The IOFS continues its series of themed webinars, devoting the second session to food security itself. The webinar ‘Building Up a Resilient Food System in OIC: One Step Forward’ launched on June 24, 2020, was run by Dr. Ismail Abdelhamid, the IOFS Adviser on Research and Technology. He spoke about the exceptional challenges that the food systems around the world faced this year, namely the pandemic and severe locust outbreaks in some of the OIC countries. The challenges exposed the vulnerabilities of the food supply chains and exacerbated hunger, malnutrition, and food insecurity worldwide.
Thus, food security is becoming increasingly important and the need for stronger, more resilient food systems is apparent. Dr. Abdelhamid stresses that strong collaboration between the OIC countries, OIC partner institutions and international organisations is essential for the achievement of global food security.
He shared a few case studies, notably, the UAE that was able to enhance its position in the global index significantly in just two years after the establishment of the Food Security Office. The UAE is expected to enter the top 10 food-secure countries by 2021. Bangladesh also treats food security issues seriously, monitoring them with the help of several governmental bodies.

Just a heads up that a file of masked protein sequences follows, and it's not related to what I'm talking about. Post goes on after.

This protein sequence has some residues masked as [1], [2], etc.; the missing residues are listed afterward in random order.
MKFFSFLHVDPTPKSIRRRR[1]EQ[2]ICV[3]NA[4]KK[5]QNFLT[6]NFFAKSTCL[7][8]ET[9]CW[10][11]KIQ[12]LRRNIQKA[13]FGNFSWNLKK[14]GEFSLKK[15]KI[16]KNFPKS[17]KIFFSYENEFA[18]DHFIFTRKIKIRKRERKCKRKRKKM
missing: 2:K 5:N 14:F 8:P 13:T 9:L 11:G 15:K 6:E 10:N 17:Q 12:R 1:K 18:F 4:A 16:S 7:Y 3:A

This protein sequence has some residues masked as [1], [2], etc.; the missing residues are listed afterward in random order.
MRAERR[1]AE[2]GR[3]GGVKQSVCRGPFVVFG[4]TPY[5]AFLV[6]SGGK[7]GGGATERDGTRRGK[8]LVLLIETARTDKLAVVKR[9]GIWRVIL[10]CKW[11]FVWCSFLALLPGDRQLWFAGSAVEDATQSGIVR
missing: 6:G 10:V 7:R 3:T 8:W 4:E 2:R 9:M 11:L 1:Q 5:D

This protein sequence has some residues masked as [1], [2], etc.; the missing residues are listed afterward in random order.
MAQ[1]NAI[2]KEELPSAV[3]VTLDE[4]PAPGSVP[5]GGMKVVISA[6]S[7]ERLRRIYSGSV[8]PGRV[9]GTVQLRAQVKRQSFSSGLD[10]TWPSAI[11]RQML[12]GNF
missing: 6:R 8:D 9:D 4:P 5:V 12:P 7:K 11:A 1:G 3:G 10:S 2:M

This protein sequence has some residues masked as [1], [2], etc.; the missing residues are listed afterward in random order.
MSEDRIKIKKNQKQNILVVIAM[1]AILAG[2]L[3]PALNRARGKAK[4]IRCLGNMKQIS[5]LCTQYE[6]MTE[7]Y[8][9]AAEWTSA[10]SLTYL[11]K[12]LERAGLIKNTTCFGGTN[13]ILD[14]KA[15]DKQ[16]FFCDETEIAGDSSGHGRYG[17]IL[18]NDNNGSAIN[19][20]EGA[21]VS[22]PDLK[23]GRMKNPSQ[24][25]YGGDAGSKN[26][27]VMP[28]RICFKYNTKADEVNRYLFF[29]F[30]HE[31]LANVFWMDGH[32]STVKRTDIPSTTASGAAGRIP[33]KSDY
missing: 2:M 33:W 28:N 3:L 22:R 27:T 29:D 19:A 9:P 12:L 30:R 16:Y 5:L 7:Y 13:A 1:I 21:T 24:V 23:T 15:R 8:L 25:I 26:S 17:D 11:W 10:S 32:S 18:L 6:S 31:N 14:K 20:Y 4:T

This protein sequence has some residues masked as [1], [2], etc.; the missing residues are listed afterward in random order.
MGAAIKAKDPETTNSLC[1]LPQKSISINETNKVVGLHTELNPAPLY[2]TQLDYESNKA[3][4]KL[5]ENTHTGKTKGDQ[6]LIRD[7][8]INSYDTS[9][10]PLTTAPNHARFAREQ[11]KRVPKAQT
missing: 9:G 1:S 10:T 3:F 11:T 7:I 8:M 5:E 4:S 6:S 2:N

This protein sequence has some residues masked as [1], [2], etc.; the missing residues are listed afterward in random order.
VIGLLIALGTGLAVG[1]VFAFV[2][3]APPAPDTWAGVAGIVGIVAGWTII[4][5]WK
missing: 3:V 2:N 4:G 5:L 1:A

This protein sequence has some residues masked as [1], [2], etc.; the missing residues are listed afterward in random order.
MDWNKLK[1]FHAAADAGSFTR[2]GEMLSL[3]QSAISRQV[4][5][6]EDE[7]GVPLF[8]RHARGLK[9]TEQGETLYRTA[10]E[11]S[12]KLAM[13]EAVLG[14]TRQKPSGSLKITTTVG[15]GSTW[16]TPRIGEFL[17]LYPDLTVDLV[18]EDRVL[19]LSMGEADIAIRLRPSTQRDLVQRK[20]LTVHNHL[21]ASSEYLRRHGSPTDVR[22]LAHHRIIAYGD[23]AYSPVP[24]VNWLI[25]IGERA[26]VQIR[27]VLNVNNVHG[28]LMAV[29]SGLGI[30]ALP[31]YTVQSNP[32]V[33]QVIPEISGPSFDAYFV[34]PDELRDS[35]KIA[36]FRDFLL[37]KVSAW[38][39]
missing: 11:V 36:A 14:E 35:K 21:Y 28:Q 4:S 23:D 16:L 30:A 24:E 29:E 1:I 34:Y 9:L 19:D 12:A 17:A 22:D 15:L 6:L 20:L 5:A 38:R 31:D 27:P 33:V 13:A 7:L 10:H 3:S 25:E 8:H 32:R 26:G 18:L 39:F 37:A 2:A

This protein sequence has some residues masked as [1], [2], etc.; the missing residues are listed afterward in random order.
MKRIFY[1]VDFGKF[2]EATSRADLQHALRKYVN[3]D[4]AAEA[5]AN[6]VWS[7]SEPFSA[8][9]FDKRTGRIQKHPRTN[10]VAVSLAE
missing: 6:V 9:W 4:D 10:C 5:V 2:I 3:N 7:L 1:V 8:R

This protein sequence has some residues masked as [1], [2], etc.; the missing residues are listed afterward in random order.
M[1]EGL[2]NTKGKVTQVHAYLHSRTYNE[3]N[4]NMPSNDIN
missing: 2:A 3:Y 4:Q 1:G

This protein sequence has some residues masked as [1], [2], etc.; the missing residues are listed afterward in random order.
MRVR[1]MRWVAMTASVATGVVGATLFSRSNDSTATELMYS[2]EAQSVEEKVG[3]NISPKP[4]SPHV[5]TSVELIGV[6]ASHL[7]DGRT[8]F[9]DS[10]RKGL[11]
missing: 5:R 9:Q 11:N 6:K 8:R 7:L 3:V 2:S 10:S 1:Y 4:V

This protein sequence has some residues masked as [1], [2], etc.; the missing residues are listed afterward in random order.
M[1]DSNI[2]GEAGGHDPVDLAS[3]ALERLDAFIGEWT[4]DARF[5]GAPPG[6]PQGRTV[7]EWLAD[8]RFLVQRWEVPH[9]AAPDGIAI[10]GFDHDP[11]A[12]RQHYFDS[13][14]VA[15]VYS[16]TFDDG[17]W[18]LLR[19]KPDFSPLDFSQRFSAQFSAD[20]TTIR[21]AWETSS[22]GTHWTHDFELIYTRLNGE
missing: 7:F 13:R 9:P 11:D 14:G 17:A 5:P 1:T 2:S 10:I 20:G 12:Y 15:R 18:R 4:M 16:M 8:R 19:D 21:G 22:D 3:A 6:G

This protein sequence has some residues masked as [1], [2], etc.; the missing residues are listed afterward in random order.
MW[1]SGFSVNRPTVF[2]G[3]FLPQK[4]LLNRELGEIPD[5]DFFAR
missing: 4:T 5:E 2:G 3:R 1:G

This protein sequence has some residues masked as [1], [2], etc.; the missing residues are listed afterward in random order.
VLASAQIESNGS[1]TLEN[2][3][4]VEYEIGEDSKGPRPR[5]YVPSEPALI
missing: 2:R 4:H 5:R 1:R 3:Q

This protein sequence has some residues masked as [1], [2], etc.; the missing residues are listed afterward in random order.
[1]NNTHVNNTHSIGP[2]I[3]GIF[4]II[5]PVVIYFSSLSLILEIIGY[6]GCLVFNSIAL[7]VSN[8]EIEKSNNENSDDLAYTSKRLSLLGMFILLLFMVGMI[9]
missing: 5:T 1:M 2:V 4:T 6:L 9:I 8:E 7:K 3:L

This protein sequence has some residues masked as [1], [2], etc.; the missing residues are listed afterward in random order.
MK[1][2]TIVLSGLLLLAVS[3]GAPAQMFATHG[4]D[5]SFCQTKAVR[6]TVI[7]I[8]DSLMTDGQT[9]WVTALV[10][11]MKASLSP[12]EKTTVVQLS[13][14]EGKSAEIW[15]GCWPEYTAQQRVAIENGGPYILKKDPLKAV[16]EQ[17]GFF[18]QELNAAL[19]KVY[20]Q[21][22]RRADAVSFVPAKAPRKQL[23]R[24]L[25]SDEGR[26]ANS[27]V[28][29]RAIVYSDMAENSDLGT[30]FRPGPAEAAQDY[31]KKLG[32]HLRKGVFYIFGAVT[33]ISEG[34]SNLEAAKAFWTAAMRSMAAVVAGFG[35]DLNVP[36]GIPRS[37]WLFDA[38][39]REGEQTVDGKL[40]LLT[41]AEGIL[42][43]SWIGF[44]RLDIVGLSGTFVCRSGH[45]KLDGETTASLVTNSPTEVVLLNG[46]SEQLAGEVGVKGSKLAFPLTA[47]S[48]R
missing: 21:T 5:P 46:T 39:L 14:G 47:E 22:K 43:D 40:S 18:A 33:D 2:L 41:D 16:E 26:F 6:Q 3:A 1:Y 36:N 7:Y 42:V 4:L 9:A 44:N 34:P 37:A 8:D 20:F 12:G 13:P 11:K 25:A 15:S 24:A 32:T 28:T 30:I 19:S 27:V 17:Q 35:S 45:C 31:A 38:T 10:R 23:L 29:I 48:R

Dr. Abdelhamid shared the available food security data of OIC countries for 2019, noting that there’s much to be improved. He urged all member countries of OIC to strive towards more efficient food systems, increase farming productivity and invest more in agriculture and high-tech solutions.
The webinar also raised discussions on food security measures taken by the OIC institutions. For instance, the International Trade Finance Corporation allocated $850 mln to OIC member states to help cushion the impact of the pandemic. In turn, the IsDB established a special Strategic Preparedness and Response Facility worth $730 million to mitigate the negative socioeconomic impact of the pandemic.
The IOFS is conducting a sufficient number of programmes to handle the various food crises. The upcoming Gene Bank Workshop aims to encourage the OIC members to develop a more modern, scientific approach towards the renovation of food systems. Water Management, Reverse Linkage Programmes are also some of the many tasks the IOFS assumed to achieve its goal of global food security.
Around 30 people participated in the webinar and over 60 viewed it on Facebook.
You may find the recorded session in a Video Gallery section on our website.
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